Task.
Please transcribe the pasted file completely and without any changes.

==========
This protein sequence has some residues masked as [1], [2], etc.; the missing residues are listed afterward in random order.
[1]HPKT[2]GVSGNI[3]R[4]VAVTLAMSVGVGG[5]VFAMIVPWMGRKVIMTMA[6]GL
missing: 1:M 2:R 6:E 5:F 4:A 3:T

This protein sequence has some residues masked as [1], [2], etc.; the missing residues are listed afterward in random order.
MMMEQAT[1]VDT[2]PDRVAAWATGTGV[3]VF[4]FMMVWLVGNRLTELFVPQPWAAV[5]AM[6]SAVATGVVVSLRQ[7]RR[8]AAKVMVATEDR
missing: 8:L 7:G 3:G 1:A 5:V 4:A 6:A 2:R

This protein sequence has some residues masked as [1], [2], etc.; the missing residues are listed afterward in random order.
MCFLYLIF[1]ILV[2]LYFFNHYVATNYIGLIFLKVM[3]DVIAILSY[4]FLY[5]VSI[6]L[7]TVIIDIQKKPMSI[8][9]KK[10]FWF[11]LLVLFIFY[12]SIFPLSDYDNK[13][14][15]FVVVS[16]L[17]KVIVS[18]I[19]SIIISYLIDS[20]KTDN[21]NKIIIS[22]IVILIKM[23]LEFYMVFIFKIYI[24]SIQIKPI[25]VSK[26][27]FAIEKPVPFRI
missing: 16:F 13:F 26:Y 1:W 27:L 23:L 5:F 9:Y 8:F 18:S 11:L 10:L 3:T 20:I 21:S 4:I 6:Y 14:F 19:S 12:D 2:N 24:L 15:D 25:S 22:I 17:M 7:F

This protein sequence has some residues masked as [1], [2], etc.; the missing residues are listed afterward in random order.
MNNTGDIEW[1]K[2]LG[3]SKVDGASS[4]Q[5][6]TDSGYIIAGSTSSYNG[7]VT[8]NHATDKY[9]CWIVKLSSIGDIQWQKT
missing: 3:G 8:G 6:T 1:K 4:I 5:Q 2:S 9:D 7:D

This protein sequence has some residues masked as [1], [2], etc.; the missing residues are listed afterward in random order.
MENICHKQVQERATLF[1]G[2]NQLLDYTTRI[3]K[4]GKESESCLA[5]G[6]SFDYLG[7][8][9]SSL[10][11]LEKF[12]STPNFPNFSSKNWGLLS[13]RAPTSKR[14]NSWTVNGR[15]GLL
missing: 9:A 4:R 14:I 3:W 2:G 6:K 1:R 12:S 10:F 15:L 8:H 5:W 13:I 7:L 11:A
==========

This protein sequence has some residues masked as [1], [2], etc.; the missing residues are listed afterward in random order.
[1]HPKT[2]GVSGNI[3]R[4]VAVTLAMSVGVGG[5]VFAMIVPWMGRKVIMTMA[6]GL
missing: 1:M 2:R 6:E 5:F 4:A 3:T

This protein sequence has some residues masked as [1], [2], etc.; the missing residues are listed afterward in random order.
MMMEQAT[1]VDT[2]PDRVAAWATGTGV[3]VF[4]FMMVWLVGNRLTELFVPQPWAAV[5]AM[6]SAVATGVVVSLRQ[7]RR[8]AAKVMVATEDR
missing: 8:L 7:G 3:G 1:A 5:V 4:A 6:A 2:R

This protein sequence has some residues masked as [1], [2], etc.; the missing residues are listed afterward in random order.
MCFLYLIF[1]ILV[2]LYFFNHYVATNYIGLIFLKVM[3]DVIAILSY[4]FLY[5]VSI[6]L[7]TVIIDIQKKPMSI[8][9]KK[10]FWF[11]LLVLFIFY[12]SIFPLSDYDNK[13][14][15]FVVVS[16]L[17]KVIVS[18]I[19]SIIISYLIDS[20]KTDN[21]NKIIIS[22]IVILIKM[23]LEFYMVFIFKIYI[24]SIQIKPI[25]VSK[26][27]FAIEKPVPFRI
missing: 16:F 13:F 26:Y 1:W 27:L 23:L 5:F 9:Y 8:F 18:S 11:L 10:L 3:T 20:I 21:S 4:I 6:Y 14:F 19:S 12:D 2:N 24:L 15:D 25:S 22:I 17:M 7:F

This protein sequence has some residues masked as [1], [2], etc.; the missing residues are listed afterward in random order.
MNNTGDIEW[1]K[2]LG[3]SKVDGASS[4]Q[5][6]TDSGYIIAGSTSSYNG[7]VT[8]NHATDKY[9]CWIVKLSSIGDIQWQKT
missing: 3:G 8:G 6:T 1:K 4:I 5:Q 2:S 9:D 7:D

This protein sequence has some residues masked as [1], [2], etc.; the missing residues are listed afterward in random order.
MENICHKQVQERATLF[1]G[2]NQLLDYTTRI[3]K[4]GKESESCLA[5]G[6]SFDYLG[7][8][9]SSL[10][11]LEKF[12]STPNFPNFSSKNWGLLS[13]RAPTSKR[14]NSWTVNGR[15]GLL
missing: 9:A 4:R 14:I 3:W 2:G 6:K 1:R 12:S 10:F 15:L 8:H 5:W 13:I 7:L 11:A